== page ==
Roasting enhances walnuts in every way. Heat gets the natural oils in walnuts moving and aromatizing, shaking and baking -- the culinary equivalent of turning the volume up to "11." You want to roast walnuts whole if possible; roughly chopped walnut pieces don't cook evenly because of the differences in size. Oil is optional, but it amplifies the taste sensations and aromatic qualities you get from roasting and creates a crispness you can't get with dry-roasting.
Heat the oven to 350 degrees Fahrenheit. Shell the walnuts, if necessary.
Sift through the walnuts and discard any pieces of shell or discolored, soft nuts. Place the walnuts in an even layer on a sheet pan or cookie sheet.
Coat the walnuts with a thin layer of walnut oil or a neutral vegetable oil, such as canola, if you're roasting them for out-of-hand eating. Oiled walnuts develop a crisper texture than dry walnuts and a more complex flavor. However, if you're using the walnuts for a baking recipe -- muffins, for instance -- the extra oil will skew the fat-flour ratio, so you should roast them dry.
Roast the walnuts for another 5 minutes and take them out of the oven. The walnuts should have smoky aroma and a dark brown color about three shades darker than raw walnuts.
Transfer the walnuts to a cool pan or dish and spread them out in an even layer. Season the walnuts to taste with kosher salt while they're still hot, if desired. Mix the walnuts on the pan to distribute the salt.
Let the walnuts cool to room temperature. Store roasted walnuts in an airtight container in the refrigerator for up to one year.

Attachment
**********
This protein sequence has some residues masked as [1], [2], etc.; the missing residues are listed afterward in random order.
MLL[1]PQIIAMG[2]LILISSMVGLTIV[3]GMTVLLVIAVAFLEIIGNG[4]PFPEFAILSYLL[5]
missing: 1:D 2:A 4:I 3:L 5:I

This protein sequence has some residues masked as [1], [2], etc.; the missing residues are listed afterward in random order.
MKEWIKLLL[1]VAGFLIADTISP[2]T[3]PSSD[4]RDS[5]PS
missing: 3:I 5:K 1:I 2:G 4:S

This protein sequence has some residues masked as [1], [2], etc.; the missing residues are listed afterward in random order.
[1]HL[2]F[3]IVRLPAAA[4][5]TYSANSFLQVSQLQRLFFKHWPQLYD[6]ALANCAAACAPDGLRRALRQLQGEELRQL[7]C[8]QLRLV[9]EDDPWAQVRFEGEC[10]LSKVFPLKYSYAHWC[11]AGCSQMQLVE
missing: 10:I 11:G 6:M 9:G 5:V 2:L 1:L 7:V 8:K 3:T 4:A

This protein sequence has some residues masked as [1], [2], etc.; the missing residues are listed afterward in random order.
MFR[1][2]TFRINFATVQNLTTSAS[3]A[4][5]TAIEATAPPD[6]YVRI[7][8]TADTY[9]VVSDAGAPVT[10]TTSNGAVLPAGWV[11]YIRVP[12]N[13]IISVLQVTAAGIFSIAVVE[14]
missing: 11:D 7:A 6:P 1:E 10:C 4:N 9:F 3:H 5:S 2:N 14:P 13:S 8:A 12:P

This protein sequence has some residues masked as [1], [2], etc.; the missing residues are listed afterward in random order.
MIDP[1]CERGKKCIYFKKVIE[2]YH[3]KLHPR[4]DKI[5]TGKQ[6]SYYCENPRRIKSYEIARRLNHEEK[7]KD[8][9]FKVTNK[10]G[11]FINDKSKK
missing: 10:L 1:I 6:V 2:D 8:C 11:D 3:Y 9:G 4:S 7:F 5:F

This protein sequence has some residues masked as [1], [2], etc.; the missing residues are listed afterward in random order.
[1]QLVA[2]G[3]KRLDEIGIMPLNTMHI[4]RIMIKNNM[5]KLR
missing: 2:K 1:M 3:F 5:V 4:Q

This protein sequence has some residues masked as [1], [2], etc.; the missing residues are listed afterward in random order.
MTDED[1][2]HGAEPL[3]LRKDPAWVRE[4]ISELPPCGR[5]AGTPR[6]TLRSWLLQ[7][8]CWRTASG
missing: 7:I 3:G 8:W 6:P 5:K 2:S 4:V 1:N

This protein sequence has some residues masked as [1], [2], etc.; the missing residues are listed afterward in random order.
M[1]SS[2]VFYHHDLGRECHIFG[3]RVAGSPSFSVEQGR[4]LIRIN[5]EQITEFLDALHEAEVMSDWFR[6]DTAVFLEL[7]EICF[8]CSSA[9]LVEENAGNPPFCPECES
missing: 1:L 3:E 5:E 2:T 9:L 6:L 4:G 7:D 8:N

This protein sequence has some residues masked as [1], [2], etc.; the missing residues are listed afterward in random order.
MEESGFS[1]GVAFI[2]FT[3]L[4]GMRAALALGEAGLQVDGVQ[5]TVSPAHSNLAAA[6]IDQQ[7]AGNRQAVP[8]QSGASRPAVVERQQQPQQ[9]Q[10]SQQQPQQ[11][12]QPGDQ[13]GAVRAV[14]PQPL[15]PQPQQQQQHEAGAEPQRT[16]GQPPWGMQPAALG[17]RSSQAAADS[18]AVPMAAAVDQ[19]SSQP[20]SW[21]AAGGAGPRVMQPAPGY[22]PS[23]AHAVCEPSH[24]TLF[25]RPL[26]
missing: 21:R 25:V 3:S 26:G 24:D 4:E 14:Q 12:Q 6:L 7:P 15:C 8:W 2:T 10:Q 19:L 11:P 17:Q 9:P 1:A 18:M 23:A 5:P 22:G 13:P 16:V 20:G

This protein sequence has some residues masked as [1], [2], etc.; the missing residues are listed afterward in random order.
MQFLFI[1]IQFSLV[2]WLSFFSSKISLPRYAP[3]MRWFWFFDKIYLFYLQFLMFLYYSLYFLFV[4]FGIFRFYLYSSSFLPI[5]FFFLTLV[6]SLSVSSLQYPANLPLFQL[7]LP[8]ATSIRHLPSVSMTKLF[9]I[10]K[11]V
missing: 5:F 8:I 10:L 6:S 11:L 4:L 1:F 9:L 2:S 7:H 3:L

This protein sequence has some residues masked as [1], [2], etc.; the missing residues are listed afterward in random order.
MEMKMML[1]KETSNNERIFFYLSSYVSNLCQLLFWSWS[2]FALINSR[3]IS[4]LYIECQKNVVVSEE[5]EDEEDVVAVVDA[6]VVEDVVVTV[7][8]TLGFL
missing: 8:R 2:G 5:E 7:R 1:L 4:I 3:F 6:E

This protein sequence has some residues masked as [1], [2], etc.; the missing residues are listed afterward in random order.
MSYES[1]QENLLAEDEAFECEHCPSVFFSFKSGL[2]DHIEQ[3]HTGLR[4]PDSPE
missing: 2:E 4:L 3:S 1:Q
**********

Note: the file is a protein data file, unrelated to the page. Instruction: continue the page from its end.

Sift through the walnuts and discard any pieces of shell or discolored, soft nuts. Lay the walnuts in an even layer on a sheet pan or cookie sheet.
Coat whole walnuts with a thin layer of oil, if desired. If you're roasting walnut pieces, don't oil them; oil will make it more difficult to roast them evenly.
Place the walnuts in an even layer in a saute pan and set them on a large burner. Set the heat to medium.
Heat the walnuts until their aroma wafts about the stove, which indicates one side has started roasting, and they need a quick stir. Thoroughly stir the walnuts and let them roast undisturbed for another 3 or 4 minutes.
Taste the walnuts and check for a crisp texture and smoky flavor. Pan-roasted whole walnuts need about 10 to 12 minutes' total cooking time; walnut pieces roast in about 8 to 10 minutes.
- The Professional Chef, 9th ed.; The Culinary Institute of America
A.J. Andrews' work has appeared in Food and Wine, Fricote and "BBC Good Food." He lives in Europe where he bakes with wild yeast, milks goats for cheese and prepares for the Court of Master Sommeliers level II exam. Andrews received formal training at Le Cordon Bleu.